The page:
Background: Bovine colostrum is a rich source of nutrients, antibodies and growth factors.
Aim: To examine the efficacy of colostrum enemas in the treatment of distal colitis using a randomized, double-blind, controlled protocol.
Methods: Fourteen patients (eight female), with a mean age of 45 years (range, 16-75 years) and mild to moderately severe distal colitis (Powell-Tuck scoring system), received colostrum enema (100 mL of 10% solution) or placebo (albumin solution) b.d. for 4 weeks. Both groups also received mesalazine (1.6 g/day) or, if already taking it, had a dose increment of 1.6 g/day. Disease activity was documented at 0, 2 and 4 weeks.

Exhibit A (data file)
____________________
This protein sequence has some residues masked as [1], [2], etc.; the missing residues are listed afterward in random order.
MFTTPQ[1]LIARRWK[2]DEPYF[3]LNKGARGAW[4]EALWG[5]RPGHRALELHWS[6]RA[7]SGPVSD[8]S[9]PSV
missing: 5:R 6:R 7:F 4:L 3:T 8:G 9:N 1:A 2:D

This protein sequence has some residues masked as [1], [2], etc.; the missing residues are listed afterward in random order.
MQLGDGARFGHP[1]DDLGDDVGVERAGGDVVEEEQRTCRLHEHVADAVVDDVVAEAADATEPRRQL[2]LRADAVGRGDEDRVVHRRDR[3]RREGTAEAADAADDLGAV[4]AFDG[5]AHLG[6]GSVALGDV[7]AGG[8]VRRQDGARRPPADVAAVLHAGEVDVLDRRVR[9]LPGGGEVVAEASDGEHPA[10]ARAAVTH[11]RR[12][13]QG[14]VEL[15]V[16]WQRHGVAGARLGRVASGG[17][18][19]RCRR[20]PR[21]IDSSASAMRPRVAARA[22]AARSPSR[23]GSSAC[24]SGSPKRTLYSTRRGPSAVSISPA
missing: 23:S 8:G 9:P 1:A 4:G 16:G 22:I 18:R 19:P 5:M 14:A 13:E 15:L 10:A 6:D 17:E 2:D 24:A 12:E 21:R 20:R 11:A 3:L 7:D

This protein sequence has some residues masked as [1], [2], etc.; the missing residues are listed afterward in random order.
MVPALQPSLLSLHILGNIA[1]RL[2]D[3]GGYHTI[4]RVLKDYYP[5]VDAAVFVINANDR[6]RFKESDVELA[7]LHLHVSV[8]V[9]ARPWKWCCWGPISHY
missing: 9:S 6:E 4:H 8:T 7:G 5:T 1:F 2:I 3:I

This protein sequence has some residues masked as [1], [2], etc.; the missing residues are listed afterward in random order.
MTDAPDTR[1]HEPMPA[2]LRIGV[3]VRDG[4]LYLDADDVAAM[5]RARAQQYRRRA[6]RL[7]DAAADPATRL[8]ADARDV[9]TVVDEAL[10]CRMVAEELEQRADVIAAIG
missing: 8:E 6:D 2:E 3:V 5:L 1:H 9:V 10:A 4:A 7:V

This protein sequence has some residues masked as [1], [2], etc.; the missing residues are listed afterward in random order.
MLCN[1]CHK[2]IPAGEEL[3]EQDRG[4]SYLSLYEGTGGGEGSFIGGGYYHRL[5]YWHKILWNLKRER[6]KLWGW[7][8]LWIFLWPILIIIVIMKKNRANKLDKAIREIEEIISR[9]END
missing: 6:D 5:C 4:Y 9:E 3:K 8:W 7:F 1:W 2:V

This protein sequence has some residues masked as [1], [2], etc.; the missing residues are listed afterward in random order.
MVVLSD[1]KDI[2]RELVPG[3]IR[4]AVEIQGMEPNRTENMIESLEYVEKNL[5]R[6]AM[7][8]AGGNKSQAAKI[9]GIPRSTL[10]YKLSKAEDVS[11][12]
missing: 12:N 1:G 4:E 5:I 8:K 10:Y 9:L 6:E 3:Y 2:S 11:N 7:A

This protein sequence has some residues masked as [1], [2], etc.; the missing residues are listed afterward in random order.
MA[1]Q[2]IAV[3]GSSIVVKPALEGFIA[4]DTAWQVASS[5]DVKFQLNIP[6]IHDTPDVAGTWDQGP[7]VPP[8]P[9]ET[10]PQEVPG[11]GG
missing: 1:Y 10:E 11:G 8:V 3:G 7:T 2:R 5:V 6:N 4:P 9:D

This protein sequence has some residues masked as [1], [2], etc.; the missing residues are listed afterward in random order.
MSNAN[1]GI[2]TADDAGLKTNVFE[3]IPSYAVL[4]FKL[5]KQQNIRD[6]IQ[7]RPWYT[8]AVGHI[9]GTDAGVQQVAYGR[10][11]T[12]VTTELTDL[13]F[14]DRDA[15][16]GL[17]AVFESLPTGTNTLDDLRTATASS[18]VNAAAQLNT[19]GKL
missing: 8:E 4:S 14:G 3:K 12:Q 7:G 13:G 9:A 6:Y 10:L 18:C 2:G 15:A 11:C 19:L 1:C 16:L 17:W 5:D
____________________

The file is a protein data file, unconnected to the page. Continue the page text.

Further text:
Results: After 4 weeks, the colostrum group showed a mean reduction in symptom score of - 2.9 (95% confidence interval (CI), - 5.4 to - 0.3), whereas the placebo group showed a mean response of + 0.5 (95% CI, - 2.4 to +3.4). The histological score improved in five of the eight patients in the colostrum group (mean response, - 0.9; 95% CI, - 1.69 to - 0.03), whereas the histological scores only improved in two of the six patients in the placebo group (mean response, 0.2; 95% CI, - 2.4 to +2.6).
Conclusions: Bovine colostrum enema shows potential as a novel therapy for left-sided colitis with additional benefits over using mesalazine alone. Further studies appear to be warranted.